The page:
In an interview, Bera noted that former Indian Prime Minister Manmohan Singh apologized publicly to the Sikh community in 2005 for the government’s role in the massacre. Over the years, a handful of politicians and government officials have been convicted in the killings following a series of government investigations and drawn-out legal proceedings.
“This is a tragedy that should never be repeated you would expect that the Indian government has learned from this,” Bera said. “But I can’t dictate how the Indian government approaches it.”
When it comes to the Sikh community, Bera said, he has focused mainly on addressing the challenges its members face in the United States, including what he characterized as a high incidence of bullying, rather than on historical events in India.
After 9/11, “the Sikh community has faced some prejudice and violent attacks, including the two Sikh gentlemen who were murdered in my home town of Elk Grove,” Bera said. He added that he has fought to allow Sikhs to serve in the military and in law enforcement without cutting their beards and hair, which they consider sacred, and urged the FBI to create a special hate-crimes category for Sikhs.
Bera said he is also working to build relationships with the Indian government, businesses and educational institutions. Last summer, he said, he met with CEOs of large Indian firms to promote investment in the Sacramento region. “My job is to promote our region as a global brand, represent Sacramento County in Congress and not necessarily dictate to other countries how to run their own countries,” Bera said.
While the majority of the region’s estimated 30,000 Sikh Americans live outside of Bera’s district, many reside in Elk Grove, Folsom and Rancho Cordova, said Darshan Singh Mundy, spokesman for the West Sacramento Sikh Temple and a veteran civil rights activist. Mundy is a registered Republican who helped create a Sikh state-registered PAC that can’t contribute to federal races. He said he personally donated to Bera in 2010 and 2011 and helped organize fundraisers.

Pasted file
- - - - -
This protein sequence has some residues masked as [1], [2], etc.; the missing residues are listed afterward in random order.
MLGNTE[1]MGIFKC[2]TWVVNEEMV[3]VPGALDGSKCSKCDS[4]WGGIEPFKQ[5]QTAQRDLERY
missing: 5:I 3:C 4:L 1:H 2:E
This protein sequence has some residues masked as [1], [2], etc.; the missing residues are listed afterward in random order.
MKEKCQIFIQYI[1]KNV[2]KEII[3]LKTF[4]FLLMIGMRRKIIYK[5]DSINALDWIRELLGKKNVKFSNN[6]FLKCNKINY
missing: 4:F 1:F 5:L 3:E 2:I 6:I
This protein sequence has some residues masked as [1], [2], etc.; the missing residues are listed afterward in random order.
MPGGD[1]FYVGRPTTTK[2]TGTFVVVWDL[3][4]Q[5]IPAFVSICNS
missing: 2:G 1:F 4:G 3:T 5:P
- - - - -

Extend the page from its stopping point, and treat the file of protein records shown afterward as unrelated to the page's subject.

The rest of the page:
Mundy said he’s no longer supporting Bera because of his refusal to recognize the Indian government’s culpability in the 1984 massacre. Mobs orchestrated by government officials “burned Sikh homes, gurdwaras, holy books and family and raped your sister, wife and daughter in front of you,” Mundy said. “They did it all over India.”
Elk Grove veterinarian Gurpreet Singh said he had come to Delhi to prepared for his entrance exam for medical school when the riots broke out. “I was 16 and wore a turban, and as I was walking home, three or four people came after me shouting, ‘He’s a Sikh, let’s kill him!” Singh recalled. “I had to jump over a fence into my aunt’s place. We hid under our beds and didn’t even eat for two days so nobody could see us.”
While the general Hindu population wasn’t to blame, he said, “We could see the mobs going through the area and some of them belonged to the local ruling Congress Party.”
“I’m not voting for Bera,” said Singh, 46, a registered Democrat.
Not all Sikhs are using Bera’s position on the killings as a litmus test, however. Bobbie Singh-Allen, an Elk Grove school board member, agreed that the Indian government was complicit in the massacre and should apologize to Sikhs. But she praised Bera’s ongoing support of Sikh human rights. “I am more concerned with how Congressman Bera handles issues impacting Sikh Americans than getting wrapped up in Indian politics thousands of miles away,” Singh-Allen said.